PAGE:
Micronemal protein 13 contributes to the optimal growth of Toxoplasma gondii under stress conditions

  • Shu Ye
  • Ningbo Xia
  • Pengfei Zhao
  • Jichao Yang
  • Yanqin Zhou
  • Bang Shen
  • Junlong Zhao
Protozoology - Original Paper


Toxoplasma gondii is a ubiquitous parasitic protozoan infecting humans and a wide variety of animals. Fast-replicating tachyzoites during acute infection and slowly growing bradyzoites during chronic infection are the two basic forms of T. gondii in intermediate hosts. Interconversion between the two contributes to the transmission and pathogenesis of this parasite. Secretory micronemal proteins are thought to mediate interactions with host cells and facilitate parasite invasion, therefore the majority of them are highly expressed in tachyzoites. Micronemal protein 13 (MIC13) is unique in that its expression is low in tachyzoites and is upregulated under bradyzoite-inducing conditions. Previous attempts to disrupt this gene were not successful, implying that it may play critical roles during parasite growth. However, in this study, MIC13 was successfully disrupted in type 1 strain RH and type 2 strain ME49 using CRISPR/Cas9-mediated gene disruption techniques. Consistent with its low expression in tachyzoites and increased expression under stress or bradyzoite-inducing conditions, MIC13-inactivated mutants displayed normal growth, host cell invasion, intracellular replication, and egress, as well as acute virulence at the tachyzoite stage. However, under stress conditions, such as high pH or oxygen limitation, MIC13-disrupted parasites showed significantly slower growth rates compared to the parental strains, suggesting that it is required for optimal parasite growth under bradyzoite-inducing or stress conditions. This is the first micronemal protein reported to have such expression pattern and function modes, which expands our understanding of the diverse functions of micronemal proteins.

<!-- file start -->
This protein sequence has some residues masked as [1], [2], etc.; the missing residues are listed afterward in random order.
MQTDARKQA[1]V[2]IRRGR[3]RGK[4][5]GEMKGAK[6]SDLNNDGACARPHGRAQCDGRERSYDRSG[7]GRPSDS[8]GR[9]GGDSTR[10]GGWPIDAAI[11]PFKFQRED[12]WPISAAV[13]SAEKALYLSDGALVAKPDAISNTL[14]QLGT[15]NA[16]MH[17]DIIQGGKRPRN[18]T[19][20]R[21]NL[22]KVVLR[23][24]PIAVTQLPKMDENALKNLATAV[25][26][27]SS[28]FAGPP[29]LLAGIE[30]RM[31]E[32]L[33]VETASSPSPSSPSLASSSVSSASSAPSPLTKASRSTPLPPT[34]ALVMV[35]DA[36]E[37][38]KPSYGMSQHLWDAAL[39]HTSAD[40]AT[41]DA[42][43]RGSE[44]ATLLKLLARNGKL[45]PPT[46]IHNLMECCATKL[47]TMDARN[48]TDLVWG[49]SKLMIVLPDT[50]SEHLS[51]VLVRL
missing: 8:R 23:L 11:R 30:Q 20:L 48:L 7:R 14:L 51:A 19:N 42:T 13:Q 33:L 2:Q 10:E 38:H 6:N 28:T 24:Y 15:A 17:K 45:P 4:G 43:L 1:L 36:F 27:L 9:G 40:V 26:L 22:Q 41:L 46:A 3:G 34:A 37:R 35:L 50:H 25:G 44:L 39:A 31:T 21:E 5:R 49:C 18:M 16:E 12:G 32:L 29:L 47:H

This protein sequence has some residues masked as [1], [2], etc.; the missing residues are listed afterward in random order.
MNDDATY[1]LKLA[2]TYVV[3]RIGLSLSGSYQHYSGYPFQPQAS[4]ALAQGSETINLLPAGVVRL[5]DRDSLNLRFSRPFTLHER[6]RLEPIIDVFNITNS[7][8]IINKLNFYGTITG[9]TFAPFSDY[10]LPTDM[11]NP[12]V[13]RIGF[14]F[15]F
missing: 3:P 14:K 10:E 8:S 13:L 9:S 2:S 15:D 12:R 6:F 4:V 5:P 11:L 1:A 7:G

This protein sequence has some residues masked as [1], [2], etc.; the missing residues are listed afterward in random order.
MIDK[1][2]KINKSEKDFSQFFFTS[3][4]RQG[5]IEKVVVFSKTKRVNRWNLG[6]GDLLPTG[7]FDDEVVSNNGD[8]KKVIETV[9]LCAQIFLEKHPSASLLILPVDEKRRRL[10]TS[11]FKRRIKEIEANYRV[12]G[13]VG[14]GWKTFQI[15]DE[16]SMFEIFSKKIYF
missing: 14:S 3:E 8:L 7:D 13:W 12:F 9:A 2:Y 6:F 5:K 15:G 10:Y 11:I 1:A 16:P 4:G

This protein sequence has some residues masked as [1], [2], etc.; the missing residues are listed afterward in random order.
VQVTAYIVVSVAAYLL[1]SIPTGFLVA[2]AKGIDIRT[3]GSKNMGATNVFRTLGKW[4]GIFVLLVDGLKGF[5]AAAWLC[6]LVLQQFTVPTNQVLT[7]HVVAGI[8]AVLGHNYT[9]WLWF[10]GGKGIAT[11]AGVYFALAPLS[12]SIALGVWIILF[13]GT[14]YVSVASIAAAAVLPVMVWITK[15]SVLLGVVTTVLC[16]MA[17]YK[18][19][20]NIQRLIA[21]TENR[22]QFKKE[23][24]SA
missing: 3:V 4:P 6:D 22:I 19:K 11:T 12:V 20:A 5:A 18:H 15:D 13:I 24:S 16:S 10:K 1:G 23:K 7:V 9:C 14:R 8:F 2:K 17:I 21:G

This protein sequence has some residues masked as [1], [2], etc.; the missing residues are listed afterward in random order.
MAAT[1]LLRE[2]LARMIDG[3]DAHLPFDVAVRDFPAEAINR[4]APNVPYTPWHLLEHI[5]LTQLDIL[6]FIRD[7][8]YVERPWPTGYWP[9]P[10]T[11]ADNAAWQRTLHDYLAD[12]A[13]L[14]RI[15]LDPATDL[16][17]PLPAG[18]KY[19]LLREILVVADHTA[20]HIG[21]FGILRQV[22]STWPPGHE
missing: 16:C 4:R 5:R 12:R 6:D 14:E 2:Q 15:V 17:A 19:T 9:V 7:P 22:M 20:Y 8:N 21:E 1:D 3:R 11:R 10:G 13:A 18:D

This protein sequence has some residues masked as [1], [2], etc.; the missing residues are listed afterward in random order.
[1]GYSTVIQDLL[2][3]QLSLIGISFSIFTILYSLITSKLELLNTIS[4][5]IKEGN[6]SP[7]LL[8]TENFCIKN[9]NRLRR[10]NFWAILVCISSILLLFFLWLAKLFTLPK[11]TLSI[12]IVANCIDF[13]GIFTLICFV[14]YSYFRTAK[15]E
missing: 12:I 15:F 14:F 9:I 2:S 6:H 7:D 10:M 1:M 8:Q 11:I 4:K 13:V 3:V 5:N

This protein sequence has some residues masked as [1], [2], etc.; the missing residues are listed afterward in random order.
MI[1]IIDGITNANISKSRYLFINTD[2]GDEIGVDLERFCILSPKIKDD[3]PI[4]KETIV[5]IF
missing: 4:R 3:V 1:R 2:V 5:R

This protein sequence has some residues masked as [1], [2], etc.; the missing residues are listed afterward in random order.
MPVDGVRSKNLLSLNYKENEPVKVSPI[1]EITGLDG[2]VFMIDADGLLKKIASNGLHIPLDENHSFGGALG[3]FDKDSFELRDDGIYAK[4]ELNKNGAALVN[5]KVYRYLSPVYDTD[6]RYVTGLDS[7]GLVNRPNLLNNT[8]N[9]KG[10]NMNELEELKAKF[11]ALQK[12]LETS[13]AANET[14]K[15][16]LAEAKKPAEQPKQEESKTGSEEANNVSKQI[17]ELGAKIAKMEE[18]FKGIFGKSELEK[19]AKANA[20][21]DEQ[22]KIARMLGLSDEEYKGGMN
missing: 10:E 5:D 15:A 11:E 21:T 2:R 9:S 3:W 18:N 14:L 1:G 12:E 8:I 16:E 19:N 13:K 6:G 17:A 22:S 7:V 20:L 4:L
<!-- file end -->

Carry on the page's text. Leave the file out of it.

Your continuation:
MIC13 Bradyzoite Stress Toxoplasma gondii Micronemal protein 


Funding information

This work was supported the National Key Research and Development Program of China (Grant no. 2017YFD0500402), the National Basic Science Research Program (973 program) of China (Grant no. 2015CB150300), and the Natural Science Foundation of Hubei Province (Project 2017CFA020). The funders had no role in the study design, data collection and analysis, preparation of the manuscript, or decision to submit the work for publication.

Compliance with ethical standards

All animal experiments were approved by the Ethical Committee of Huazhong Agricultural University (permit no. HZAUMO-2017-023).

Competing interests

The authors declare they have no conflict of interest.


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Copyright information

© Springer-Verlag GmbH Germany, part of Springer Nature 2019

Authors and Affiliations

  1. 1.State Key Laboratory of Agricultural MicrobiologyHuazhong Agricultural UniversityWuhanPeople’s Republic of China
  2. 2.Key Laboratory of Preventive Medicine in Hubei ProvinceWuhanPeople’s Republic of China
  3. 3.Hubei Cooperative Innovation Center for Sustainable Pig ProductionWuhanPeople’s Republic of China

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